Folly Beach, South Carolina, has survived despite hurricanes and war. But it's the personal battles of Folly Beach's residents that have left the most scars, and they are why a young widow has been beckoned there to heal her own.
To most people, Folly Beach is simply the last barrier island before reaching the great Atlantic. To some, it's a sanctuary for lost souls, which is why Emmy Hamilton's mother encourages her to buy a local bookstore, Folly's Finds, hoping it will distract Emmy from the loss of her husband.
Emmy is at first resistant. So much has already changed. But after finding love letters and an image of a beautiful bottle tree in a box of used books from Folly's Finds, she decides to take the plunge. But the seller insists on one condition: Emmy must allow Lulu, the late owner's difficult sister, to continue selling her bottle trees from the store's backyard.
For the most part, Emmy ignores Lulu, and sifts through the love letters. But the more she discovers about the letters, the more she understands Lulu. As details of a possible murder and a mysterious disappearance during World War II are revealed, the two women discover circumstances beyond their control, 60 years apart, have brought them together... on Folly Beach. And it is here that their war-ravaged hearts can find hope for a second chance.
©2010 Karen White (P)2010 Listen & Live Audio, Inc.
Karen White's intriguing novel perfectly blends mystery and history. The mystery begins with notes written in the margins of books. The notes take a young widow on a journey to the 1940s as she discovers the secrets of a South Carolina family. Once you start listening you won't want to stop...I found myself sitting in the car, wondering what was going to happen next.
This book is also about book lovers, which always helps me identify with the characters. On Folly Beach encouraged me to do more research about Folly Beach, WWII and life in the 1940s.
I loved this story. A fun story with more serious undertones about life and a hidden secret about a familly's past. It is all there in one book. It is so enjoyable to listen to. The reader does a great job.
I loved this book. It was very engaging and kept me interested. I listen to audio books while I knit or bead and I found myself listening all the time!
I loved the depth of story line and descriptive visuals. Great characters! Narrator was excellent in character portrayal and emotion. A great piece of entertainment!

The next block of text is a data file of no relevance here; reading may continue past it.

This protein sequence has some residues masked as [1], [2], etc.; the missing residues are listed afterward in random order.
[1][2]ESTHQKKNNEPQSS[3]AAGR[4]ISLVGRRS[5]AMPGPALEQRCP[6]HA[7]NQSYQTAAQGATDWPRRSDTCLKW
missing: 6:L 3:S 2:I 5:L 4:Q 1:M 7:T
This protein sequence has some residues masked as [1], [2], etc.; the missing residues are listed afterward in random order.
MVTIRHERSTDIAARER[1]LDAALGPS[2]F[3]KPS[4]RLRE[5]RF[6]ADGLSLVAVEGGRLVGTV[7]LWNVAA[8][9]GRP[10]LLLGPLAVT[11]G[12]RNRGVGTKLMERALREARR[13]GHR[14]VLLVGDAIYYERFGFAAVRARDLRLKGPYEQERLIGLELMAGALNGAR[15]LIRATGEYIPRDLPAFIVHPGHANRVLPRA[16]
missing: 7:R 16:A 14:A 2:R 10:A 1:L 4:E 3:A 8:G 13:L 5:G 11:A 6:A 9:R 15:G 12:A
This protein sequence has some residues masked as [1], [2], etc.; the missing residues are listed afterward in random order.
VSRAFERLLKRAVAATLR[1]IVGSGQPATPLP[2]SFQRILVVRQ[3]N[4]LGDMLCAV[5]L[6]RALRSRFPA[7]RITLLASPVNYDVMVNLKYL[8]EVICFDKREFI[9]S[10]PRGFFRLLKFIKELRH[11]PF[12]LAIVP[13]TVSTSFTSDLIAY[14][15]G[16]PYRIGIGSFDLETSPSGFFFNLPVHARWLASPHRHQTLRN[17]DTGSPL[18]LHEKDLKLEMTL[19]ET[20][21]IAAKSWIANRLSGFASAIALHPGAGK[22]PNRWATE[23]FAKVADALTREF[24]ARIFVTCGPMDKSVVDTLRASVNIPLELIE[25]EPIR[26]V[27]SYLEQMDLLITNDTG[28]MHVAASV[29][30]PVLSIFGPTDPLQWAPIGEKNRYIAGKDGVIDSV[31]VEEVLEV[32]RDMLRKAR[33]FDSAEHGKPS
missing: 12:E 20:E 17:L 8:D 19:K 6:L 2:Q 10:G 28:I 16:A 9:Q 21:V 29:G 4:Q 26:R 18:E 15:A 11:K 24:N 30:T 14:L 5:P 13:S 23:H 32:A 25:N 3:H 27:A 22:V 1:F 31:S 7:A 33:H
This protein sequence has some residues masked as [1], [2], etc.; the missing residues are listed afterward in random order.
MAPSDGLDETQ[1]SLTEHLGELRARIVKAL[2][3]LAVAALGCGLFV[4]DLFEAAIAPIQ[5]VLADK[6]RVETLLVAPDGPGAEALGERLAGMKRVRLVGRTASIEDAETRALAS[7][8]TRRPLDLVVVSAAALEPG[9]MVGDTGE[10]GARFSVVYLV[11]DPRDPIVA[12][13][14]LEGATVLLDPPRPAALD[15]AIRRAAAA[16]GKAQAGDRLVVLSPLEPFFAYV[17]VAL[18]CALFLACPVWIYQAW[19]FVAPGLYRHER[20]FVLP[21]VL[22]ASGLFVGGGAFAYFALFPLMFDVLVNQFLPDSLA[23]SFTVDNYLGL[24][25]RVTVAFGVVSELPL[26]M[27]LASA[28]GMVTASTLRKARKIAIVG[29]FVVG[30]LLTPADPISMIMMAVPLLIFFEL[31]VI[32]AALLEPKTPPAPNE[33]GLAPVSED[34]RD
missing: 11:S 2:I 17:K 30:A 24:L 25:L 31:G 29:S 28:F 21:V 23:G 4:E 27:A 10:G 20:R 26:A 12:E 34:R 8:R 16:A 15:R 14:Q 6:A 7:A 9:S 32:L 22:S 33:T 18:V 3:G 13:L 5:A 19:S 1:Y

I could almost smell the marsh which is known very well on Folly Beach. This work was well written and very entertaining even though it was somewhat predictable. I would recommend this to a friend. Good job both narrator and author.
I like historical, southern books - southern accents, antiques - The Ole' West, Ghost Towns, Victorian Era, Southern Humor!!
I really like books from the South. I listened daily on the way/home from work! Happy about my purchase and I can't wait to find more books like this one!! Recommended!
I'm a voracious reader who unfortunately spends a lot of time on the road. Audiobooks make my life a lot better.
Yes, I'm a guy, and yes I know this is a "chick" book, but normally I actually like "chick books," which are to me, very rich in characterization and detail. This one I could hardly finish. The alternating between 1942-3 and 2009 seemed almost as if two different authors wrote the stories. I've read several books which used this technique successfully, but this author just did not. While I cannot recommend the book, the narration was really quite good; she used several different voices and read with a lot of expression. I might well try other books read by her. Having spent time on Folly Beach myself (although never living there) sparked my interest in the book, but the local flavor, other than just some references to streets and such, weren't very intriguing either. I'll check and see if other books by the same author are available, and read the reviews a bit more carefully before I invest a credit again.
She tried to narrate in a southern accent which was poorly executed. She should have just used her normal voice.
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